Sam Bankman-Fried Faces New U.S. Indictment Over Chinese Bribery Charge

A superseding indictment was shared on Wednesday morning. A Federal judge also approved new bail restrictions for the FTX founder.

AccessTimeIconMar 28, 2023 at 1:36 p.m. UTC
Updated Mar 28, 2023 at 11:25 p.m. UTC

U.S. prosecutors unveiled a new indictment against FTX crypto exchange founder Sam Bankman-Fried Tuesday, adding a bribery charge on top of the 12 other charges he already faces.

The former FTX CEO faces charges of fraud, conspiracy and trying to evade U.S. campaign financing laws. Bankman-Fried was arrested last year but released on bond, although the specific terms of his release have been under discussion by both prosecutors and his defense team.

According to the superseding indictment shared Tuesday, Bankman-Fried is accused of attempting to bribe at least one and possibly more Chinese government officials as part of an effort to unfreeze certain accounts.

"In or about November 2021, Samuel Bankman-Fried, a/k/a 'SBF,' the defendant, and others directed and caused the transfer of at least approximately $40 million in cryptocurrency intended for the benefit of one or more Chinese officials in order to influence and induce them to unfreeze the Accounts," the indictment reads.

A letter to the federal district court judge overseeing the case said a grand jury returned the indictment on March 27.

"The S5 Indictment, which was unsealed this morning, includes the twelve counts contained in the S3 Superseding Indictment, as well an additional count for conspiracy to violate the anti-bribery provisions of the Foreign Corrupt Practices Act ('FCPA'), in violation of 18 U.S.C. § 371," the letter said.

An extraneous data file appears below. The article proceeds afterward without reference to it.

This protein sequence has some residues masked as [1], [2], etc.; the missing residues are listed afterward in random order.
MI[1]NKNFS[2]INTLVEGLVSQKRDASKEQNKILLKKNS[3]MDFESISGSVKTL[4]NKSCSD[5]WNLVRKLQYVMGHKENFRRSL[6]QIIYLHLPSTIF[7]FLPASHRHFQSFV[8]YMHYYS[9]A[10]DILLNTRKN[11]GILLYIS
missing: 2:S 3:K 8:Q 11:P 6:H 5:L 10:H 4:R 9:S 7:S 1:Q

Bankman-Fried has yet to be arraigned on five of the 13 total charges against him, the letter said.

On Tuesday, U.S. District Judge Lewis Kaplan also approved changes to Bankman-Fried's bail restrictions focused on his use of electronic devices. Bankman-Fried can no longer communicate with former FTX or Alameda Research (FTX's trading arm) employees except when counsel is present, or use any "encrypted or ephemeral call or messaging application, including but not limited to 'Signal.'"

He is limited to a new laptop or phone that provides access only to about 40 pre-approved websites that are necessary for his defense or are for personal use "and do not pose a risk of danger to the community." The latter group include major newspapers and crypto publications.

Bankman-Fried's new laptop will include software that will block access to USB storage devices, preventing him from transferring data to or from the device, and track his activity. He will be limited to voice calls and SMS text messages on his new smart phone. He must turn over his old laptop and smart phone to his attorneys who will remove it from his home.

Meetings with visitors must be arranged in advance with his defense attorneys, who will ensure that a security guard is present to screen for unauthorized electronic devices through the use of a handheld metal detector.

There is a pre-trial conference set for 11:00 a.m. ET on March 30.

UPDATE (March 28, 2023, 14:00 UTC): Adds additional detail.

CORRECTION (March 28, 2023, 15:40 UTC): Corrects that the superseding indictment was published Tuesday, not Wednesday.

UPDATE (March 28, 2023, 23:25 UTC): Adds changes to bail restrictions.

Edited by Stephen Alpher and James Rubin.


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Nikhilesh De

Nikhilesh De is CoinDesk's managing editor for global policy and regulation. He owns marginal amounts of bitcoin and ether.